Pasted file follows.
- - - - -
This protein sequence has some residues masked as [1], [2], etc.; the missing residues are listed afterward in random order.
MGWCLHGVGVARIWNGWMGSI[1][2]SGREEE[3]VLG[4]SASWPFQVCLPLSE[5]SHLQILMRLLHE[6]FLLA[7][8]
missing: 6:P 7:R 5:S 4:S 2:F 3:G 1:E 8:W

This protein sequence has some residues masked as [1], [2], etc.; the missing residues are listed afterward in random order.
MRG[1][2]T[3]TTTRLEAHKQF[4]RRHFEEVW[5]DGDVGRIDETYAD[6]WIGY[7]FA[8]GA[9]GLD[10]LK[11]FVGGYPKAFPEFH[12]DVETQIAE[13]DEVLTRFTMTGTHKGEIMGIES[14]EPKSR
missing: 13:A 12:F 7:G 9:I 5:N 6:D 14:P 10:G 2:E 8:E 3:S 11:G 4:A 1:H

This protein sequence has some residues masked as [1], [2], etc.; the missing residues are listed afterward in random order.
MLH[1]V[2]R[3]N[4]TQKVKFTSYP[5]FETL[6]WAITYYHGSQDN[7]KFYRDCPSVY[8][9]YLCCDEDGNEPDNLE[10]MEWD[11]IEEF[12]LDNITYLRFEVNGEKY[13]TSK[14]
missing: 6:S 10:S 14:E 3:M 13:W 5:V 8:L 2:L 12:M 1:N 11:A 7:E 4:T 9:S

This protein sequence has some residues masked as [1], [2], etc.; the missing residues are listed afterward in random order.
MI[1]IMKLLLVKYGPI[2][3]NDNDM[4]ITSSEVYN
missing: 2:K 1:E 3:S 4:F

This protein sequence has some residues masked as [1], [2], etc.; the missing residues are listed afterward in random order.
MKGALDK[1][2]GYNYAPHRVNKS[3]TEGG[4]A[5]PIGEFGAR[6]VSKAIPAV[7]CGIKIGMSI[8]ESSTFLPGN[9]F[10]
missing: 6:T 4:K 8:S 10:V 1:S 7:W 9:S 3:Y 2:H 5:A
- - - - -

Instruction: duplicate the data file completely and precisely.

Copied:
This protein sequence has some residues masked as [1], [2], etc.; the missing residues are listed afterward in random order.
MGWCLHGVGVARIWNGWMGSI[1][2]SGREEE[3]VLG[4]SASWPFQVCLPLSE[5]SHLQILMRLLHE[6]FLLA[7][8]
missing: 6:P 7:R 5:S 4:S 2:F 3:G 1:E 8:W

This protein sequence has some residues masked as [1], [2], etc.; the missing residues are listed afterward in random order.
MRG[1][2]T[3]TTTRLEAHKQF[4]RRHFEEVW[5]DGDVGRIDETYAD[6]WIGY[7]FA[8]GA[9]GLD[10]LK[11]FVGGYPKAFPEFH[12]DVETQIAE[13]DEVLTRFTMTGTHKGEIMGIES[14]EPKSR
missing: 13:A 12:F 7:G 9:I 5:N 6:D 14:P 10:G 2:E 8:E 3:S 11:G 4:A 1:H

This protein sequence has some residues masked as [1], [2], etc.; the missing residues are listed afterward in random order.
MLH[1]V[2]R[3]N[4]TQKVKFTSYP[5]FETL[6]WAITYYHGSQDN[7]KFYRDCPSVY[8][9]YLCCDEDGNEPDNLE[10]MEWD[11]IEEF[12]LDNITYLRFEVNGEKY[13]TSK[14]
missing: 6:S 10:S 14:E 3:M 13:W 5:V 8:L 2:L 12:M 1:N 11:A 7:E 4:T 9:S

This protein sequence has some residues masked as [1], [2], etc.; the missing residues are listed afterward in random order.
MI[1]IMKLLLVKYGPI[2][3]NDNDM[4]ITSSEVYN
missing: 2:K 1:E 3:S 4:F

This protein sequence has some residues masked as [1], [2], etc.; the missing residues are listed afterward in random order.
MKGALDK[1][2]GYNYAPHRVNKS[3]TEGG[4]A[5]PIGEFGAR[6]VSKAIPAV[7]CGIKIGMSI[8]ESSTFLPGN[9]F[10]
missing: 6:T 4:K 8:S 10:V 1:S 7:W 9:S 3:Y 2:H 5:A